“Widespread vaccination sites will allow us to quickly and efficiently get these life-saving vaccine doses to Illinoisans as more federal shipments of vaccine come online,” said Governor JB Pritzker. “The Illinois National Guard and the Illinois Department of Public Health are proud to partner with Cook County to launch the Tinley Park Convention Center Vaccination Site – our seventh collaboration in Cook County overall, with many more to come across the state. And Illinois residents from every region can find their nearby vaccination site options, from local health department operations to hundreds of pharmacy partners statewide, on As federal supply is currently limited and every state in the nation is facing a shortage, I urge all eligible Illinoisans to check back regularly for available appointments – and in the meantime, mask up, keep our distance, wash our hands, and remember we’ll stay healthy and safe if we look out for each other.”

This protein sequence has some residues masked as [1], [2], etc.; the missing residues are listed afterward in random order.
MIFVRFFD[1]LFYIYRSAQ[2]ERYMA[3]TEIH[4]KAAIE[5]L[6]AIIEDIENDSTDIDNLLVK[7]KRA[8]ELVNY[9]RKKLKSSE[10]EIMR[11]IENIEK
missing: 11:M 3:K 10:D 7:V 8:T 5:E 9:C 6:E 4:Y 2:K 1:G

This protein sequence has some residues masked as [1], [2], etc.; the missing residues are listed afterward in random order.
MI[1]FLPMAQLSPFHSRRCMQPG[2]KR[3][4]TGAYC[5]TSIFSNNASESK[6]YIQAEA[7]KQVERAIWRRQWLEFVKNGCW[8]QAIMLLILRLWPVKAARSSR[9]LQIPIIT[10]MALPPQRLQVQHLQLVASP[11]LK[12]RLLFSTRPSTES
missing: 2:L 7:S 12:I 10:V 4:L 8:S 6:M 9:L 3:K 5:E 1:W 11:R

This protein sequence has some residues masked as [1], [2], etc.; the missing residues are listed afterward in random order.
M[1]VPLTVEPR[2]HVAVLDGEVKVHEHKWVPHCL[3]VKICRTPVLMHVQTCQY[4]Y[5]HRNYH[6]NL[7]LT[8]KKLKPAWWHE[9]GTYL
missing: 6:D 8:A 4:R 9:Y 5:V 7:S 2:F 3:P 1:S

In addition to Cook County Health sites, the Cook County Department of Public Health has distributed vaccines to more than 90 partner locations including Jewel-Osco, Mariano’s, Walgreens, Federally Qualified Health Centers and hospitals who are also offering vaccines by appointment. A complete listing of these sites can be found at

In the weeks ahead and pending vaccine availability, Cook County plans to open at least five additional large sites across the suburbs. County officials expect Phase 1b to take some time and caution residents to remember that moving through the various phases is contingent on the availability of vaccine.

Residents not yet eligible for vaccine can also sign up at to receive updates on their phase and for information on dozens of additional vaccination sites across Cook County.